This month, we are thrilled to feature Copernic Catalysts. Copernic develops transformational chemical catalysts through computational design and high-throughput experimentation to reduce the energy use and carbon footprint of bulk chemical reactions. Bulk chemicals, such as ammonia, are produced at very large scales, often up to hundreds of millions of tons annually, and are responsible for nearly one gigaton of greenhouse gas (GHG) emissions every year. Copernic is looking to maximize the economic and environmental impacts of catalysts in the chemical industry by developing novel catalysts for zero- and low-carbon ammonia and e-fuels to significantly reduce the carbon footprint associated with hard-to-abate industries.

Copernic recently announced its groundbreaking four-year research collaboration with Schrödinger, Inc. This exclusive partnership aims to accelerate the discovery and development of sustainable catalysts, particularly for applications in ammonia and e-fuels. By combining Copernic's expertise in catalyst design and scale-up with Schrödinger's cutting-edge technology platform, the collaboration seeks to revolutionize the energy and chemical industries, driving faster and more energy-efficient chemical reactions and advancing the crucial process of decarbonization.

To date, Copernic has secured $7 million in funding, demonstrating its commitment to transforming the industry. This funding includes a seed round led by Engine Ventures and Future Ventures, along with a prestigious $3.5 million ARPA-E OPEN grant from the US Department of Energy. Copernic's collaboration with Schrödinger builds upon a prior agreement where Schrödinger provided modeling support. This initial collaboration successfully condensed decades of research into a streamlined two-year effort, resulting in an improved drop-in replacement catalyst for zero- and low-carbon ammonia synthesis.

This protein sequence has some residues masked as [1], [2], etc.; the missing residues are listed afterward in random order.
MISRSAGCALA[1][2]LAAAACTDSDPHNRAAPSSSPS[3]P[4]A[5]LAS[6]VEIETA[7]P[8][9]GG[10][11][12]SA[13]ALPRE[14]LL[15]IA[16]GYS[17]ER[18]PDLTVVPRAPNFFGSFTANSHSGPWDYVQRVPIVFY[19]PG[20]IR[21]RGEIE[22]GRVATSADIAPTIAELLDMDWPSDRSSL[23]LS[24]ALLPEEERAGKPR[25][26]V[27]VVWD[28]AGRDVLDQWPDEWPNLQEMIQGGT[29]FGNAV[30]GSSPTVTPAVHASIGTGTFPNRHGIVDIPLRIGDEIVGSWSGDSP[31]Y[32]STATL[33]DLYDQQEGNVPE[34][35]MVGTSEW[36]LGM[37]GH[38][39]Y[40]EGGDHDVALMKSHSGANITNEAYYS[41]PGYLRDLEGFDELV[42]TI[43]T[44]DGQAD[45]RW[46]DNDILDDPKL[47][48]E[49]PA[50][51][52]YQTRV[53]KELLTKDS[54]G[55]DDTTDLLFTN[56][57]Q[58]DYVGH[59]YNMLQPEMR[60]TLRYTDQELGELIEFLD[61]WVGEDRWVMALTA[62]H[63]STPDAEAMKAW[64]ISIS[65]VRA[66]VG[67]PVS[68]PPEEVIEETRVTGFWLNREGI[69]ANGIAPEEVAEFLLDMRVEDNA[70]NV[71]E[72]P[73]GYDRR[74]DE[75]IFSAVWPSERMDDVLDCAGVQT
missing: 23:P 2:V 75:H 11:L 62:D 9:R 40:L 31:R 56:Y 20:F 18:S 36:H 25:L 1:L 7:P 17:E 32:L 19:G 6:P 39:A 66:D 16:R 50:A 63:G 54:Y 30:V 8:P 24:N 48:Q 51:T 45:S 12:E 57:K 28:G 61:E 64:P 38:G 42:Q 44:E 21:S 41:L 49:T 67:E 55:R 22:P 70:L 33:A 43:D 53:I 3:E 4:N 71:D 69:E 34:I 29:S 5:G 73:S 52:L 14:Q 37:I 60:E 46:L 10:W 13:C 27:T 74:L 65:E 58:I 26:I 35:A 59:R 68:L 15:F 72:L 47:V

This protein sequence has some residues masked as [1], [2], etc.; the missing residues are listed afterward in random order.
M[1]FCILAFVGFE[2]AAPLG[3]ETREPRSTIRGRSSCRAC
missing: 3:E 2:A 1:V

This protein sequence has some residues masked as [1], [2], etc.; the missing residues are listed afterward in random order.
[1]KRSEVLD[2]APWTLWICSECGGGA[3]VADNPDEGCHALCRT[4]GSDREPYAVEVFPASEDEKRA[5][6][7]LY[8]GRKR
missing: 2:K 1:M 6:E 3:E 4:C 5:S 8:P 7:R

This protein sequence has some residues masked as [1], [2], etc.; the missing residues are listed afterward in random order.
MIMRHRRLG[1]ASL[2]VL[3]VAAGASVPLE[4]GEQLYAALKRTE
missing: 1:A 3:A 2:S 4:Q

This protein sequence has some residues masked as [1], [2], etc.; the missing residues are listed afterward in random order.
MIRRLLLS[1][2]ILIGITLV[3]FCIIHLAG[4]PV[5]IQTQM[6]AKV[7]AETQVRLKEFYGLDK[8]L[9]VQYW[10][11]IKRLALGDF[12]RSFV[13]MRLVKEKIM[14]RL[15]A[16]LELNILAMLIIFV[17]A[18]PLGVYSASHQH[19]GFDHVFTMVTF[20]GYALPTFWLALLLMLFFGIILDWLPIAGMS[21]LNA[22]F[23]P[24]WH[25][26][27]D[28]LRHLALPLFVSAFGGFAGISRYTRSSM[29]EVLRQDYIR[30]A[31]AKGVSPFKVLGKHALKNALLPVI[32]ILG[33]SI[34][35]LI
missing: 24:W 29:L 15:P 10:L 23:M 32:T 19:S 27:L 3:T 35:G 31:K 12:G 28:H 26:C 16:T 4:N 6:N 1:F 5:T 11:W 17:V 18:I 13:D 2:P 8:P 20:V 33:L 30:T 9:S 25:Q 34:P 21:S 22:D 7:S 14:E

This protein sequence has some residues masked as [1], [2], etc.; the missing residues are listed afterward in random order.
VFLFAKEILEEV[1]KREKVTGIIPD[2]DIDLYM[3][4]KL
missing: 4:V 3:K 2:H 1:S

Accelerating catalyst discovery will "fundamentally change how the hundred-year-old energy and chemical industries innovate and will significantly impact decarbonization," emphasizes Jacob Grose, CEO and Co-founder of Copernic. The collaboration with Schrödinger empowers Copernic to integrate computational technology, including physics-based simulation and machine learning, into their high-throughput experimentation, enabling the exploration, discovery, and development of rapidly scalable, cost-effective catalysts for zero-carbon chemicals and e-fuels.

As Copernic Catalysts continues to spearhead advancements in research and innovation, their commitment to economic and environmental impacts remains steadfast. Copernic Catalysts is propelling the chemical industry towards a greener and more sustainable future. Congratulations to Jacob Grose, Aruna Ramkrishnan, and the entire Copernic team!

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